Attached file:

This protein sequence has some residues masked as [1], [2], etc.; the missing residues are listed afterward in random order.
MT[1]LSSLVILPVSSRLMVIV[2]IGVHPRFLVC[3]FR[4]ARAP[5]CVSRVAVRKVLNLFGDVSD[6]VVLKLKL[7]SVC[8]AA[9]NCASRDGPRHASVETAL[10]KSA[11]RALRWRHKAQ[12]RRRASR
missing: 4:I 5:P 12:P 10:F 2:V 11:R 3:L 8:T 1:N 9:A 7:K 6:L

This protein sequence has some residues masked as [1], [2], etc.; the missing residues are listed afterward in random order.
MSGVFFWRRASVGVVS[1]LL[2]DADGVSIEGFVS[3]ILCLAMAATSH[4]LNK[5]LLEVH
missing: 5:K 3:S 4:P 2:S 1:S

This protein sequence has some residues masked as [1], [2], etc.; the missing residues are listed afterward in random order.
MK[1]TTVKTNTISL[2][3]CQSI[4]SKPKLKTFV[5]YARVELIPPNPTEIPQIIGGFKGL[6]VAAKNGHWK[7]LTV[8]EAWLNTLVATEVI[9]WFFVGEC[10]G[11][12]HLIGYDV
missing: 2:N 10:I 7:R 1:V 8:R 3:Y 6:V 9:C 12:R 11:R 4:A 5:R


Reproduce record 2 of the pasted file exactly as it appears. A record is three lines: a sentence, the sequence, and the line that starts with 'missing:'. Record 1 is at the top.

This protein sequence has some residues masked as [1], [2], etc.; the missing residues are listed afterward in random order.
MSGVFFWRRASVGVVS[1]LL[2]DADGVSIEGFVS[3]ILCLAMAATSH[4]LNK[5]LLEVH
missing: 5:K 3:S 4:P 2:S 1:S